Pros: Tungsten weights placed low and deep in the head encourage a high launch.
Cons: Only one shaft option. Golfers with faster swing speeds could create too much spin with these, and their turf interaction, particularly from the rough, leaves something to be desired.
Who’s it for: Low-spin golfers seeking a favorable distance-to-dollar ratio.
This year’s Nickent offering includes the F30 Ti fairways and hybrids, which are replete with multi-material compositions that are designed to provide high launch, sturdy forgiveness and booming distance.
An ultra-thin stainless steel crown allows unnecessary weight to be positioned low and back in the clubhead. In addition, the sole is tungsten-cast and the result of these two is a center of gravity (CG), which sits low and deep in the clubhead. The face of the club is a brazed titanium rather than steel. This effectively allows you to get driver-esque distances with fairways and hybrids.
The F30 Ti fairway comes in lofts of 13, 14.5 and 17 degrees. The 13 and 14.5-degree woods have stock length of 43.5 inches whereas the 17-degree is 43 inches.
The F30 Ti hybrid is available in No.’s 2-5 with corresponding lofts of 15, 18, 21 and 24 degrees. The stock and only shaft offering is the Grafalloy Boost Graphite, which is available in regular and stiff flex (50-to-60 grams depending on shaft flex). The skinnier profile of the Boost is stated to reduce drag by up to 15 percent and this, in theory, increases swing speed. The Micro-Mesh Tip Technology is engineered to provide additional tip stability so shots stay true and straight. Neither club offers adjustability with loft or face angle and is only available in right-hand.
MSRP for each club is $229, although the fairway woods are listed for $89.99 and the hybrids are listed for $79.99 on Dick’s website.
You want workability? The F30 Ti can move the ball. Up. Down. Left. Right. Far. The stock shaft was certainly light and whippy, however, I could hit a variety of shots on multiple trajectories. That said, the biggest win for this club is the distance it offers. It’s not longer than competitors, but for the right swing it isn’t much shorter either. In fact, it’s plausible that a non-brand specific customer will look at the list of included technologies and bag it with few, if any, regrets.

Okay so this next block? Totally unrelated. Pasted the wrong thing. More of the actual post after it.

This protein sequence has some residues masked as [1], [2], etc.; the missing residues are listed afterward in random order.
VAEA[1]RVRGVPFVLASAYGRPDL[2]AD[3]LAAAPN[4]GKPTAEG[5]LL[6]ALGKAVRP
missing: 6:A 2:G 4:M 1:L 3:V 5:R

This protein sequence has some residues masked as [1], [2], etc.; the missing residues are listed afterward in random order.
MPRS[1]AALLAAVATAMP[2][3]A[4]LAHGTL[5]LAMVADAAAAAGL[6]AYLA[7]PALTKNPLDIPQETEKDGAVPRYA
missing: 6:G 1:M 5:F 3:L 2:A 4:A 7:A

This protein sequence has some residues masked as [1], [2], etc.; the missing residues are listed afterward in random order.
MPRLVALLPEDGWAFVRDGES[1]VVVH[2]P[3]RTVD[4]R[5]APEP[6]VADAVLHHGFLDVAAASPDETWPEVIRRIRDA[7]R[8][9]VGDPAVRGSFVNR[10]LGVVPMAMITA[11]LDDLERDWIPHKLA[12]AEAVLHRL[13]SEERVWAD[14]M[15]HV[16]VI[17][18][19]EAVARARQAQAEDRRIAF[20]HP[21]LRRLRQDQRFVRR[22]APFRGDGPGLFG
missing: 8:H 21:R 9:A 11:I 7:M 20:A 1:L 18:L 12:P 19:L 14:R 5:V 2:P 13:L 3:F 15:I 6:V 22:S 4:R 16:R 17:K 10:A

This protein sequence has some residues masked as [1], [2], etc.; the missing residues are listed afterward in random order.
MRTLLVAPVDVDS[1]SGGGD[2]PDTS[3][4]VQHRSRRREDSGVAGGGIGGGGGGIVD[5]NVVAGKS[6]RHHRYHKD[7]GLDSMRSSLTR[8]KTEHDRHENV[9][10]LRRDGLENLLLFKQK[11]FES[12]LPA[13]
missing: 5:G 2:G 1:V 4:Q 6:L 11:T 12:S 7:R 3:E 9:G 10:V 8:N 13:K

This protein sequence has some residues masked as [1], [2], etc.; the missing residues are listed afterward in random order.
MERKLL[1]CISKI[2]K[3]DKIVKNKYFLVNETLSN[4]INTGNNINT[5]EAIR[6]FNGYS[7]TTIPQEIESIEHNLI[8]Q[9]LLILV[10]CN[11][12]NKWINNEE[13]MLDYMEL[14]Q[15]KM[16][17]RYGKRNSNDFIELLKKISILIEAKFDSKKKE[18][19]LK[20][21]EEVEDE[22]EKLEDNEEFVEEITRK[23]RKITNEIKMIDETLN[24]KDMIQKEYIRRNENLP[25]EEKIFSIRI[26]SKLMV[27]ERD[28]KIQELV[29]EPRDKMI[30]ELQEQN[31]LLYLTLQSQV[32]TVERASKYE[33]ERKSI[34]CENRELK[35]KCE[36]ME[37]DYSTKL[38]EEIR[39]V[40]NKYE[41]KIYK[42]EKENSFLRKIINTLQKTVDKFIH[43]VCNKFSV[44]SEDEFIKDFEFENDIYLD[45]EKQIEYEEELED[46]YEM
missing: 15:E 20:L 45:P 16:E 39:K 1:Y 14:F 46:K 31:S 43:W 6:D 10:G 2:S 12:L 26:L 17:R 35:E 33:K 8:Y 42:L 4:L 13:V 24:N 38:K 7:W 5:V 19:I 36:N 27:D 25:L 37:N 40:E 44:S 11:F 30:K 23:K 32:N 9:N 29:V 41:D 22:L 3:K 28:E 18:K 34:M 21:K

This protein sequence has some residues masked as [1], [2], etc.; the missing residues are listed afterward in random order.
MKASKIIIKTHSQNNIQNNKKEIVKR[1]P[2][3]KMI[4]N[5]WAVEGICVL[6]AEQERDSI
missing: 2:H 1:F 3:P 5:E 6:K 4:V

The 3 wood as tested (14.5 degrees) produced a carry right at 245-to-250 yards. The trajectory was noticeably higher than other models (see comparison chart below) and mishits were penalized, but distance loss was minimal, if not insignificant. This is significantly shorter than my gamer, but that’s due in large part to the stock shaft and excessive spin/launch I created as a result.
TaylorMade SLDR 3 Wood (16 degrees) with Fujikura Motore Speeder TS 8.3 TP (stiff)
- Average Launch Angle: 14 degrees
- Average Spin Rate: 2700 rpm
- Average Ball Speed: 152 mph
- Average Carry Distance: 258 yards
- Average Total Distance: 271 yards
Cobra Bio Cell+ 3 Wood (15 degrees) w/ Matrix Red Tie 6Q3 (stiff)
- Average Launch Angle: 13 degrees
- Average Spin Rate: 3000 rpm
- Average Ball Speed: 154 mph
- Average Carry Distance: 261 yards
- Average Total Distance: 277 yards
Nickent F30 Ti 3 Wood (14.5 degrees) w/ Grafalloy Boost (stiff)
- Average Launch Angle: 17 degrees
- Average Spin Rate: 3800 rpm
- Average Ball Speed: 148 mph
- Average Carry Distance: 253 yards
- Average Total Distance: 256 yards
For each club, I hit 15-to-20 balls both off the tee and off the deck. All distances were measured using a Flightscope X2 launch monitor and standard Callaway range balls.
Both the Nickent fairway wood and hybrid did well off the tee and from clean lies, but struggled in varied conditions. Turf interaction out of the rough was a bit awkward (think 7th grade dance awkward) where every swing seemed an onerous task and given the inconsistent results, this was a bit of a letdown. Like the fairway wood, the 3 hybrid (18 degrees) demonstrated decent distance even though it spun like a top inside a washing machine on spin cycle.
My hunch is the lack of an adjustable hosel is a cost-saving measure and single lofts/shaft offerings reduces the number of SKU’s for big box stores. Given that it’s 2014 and more and more companies are pushing limits of adjustability and shaft offerings, it’s clear this club isn’t designed to compete against the big boys.
It’s kind of like your mom bought you an authentic jersey, but what you hoped would be embroidered and tackle-twill… is just silk-screened. The aesthetic properties of the F30 leave a lot to be desired and come off as imbalanced and cheap, but the matte black crown and black face look great. This coupled with the classic rounded profile gives the F30 a simple and understated silhouette.
People like fish, but don’t want it to taste fishy. Generally, golfers like metal woods, but don’t want them to feel too metallic. It isn’t “hail on an aluminum roof” bad, but it’s not significantly better.
This gets Triple P status. Price Point Product. For the right golfer with average to below average swing speed, there is enough performance to give reason for excitement… and purchase. The use of varied metals and current technologies is impressive in its own right and if the [high-launch + faster swing = longer distance] equation is one you’re after, the F30 Ti is one to try.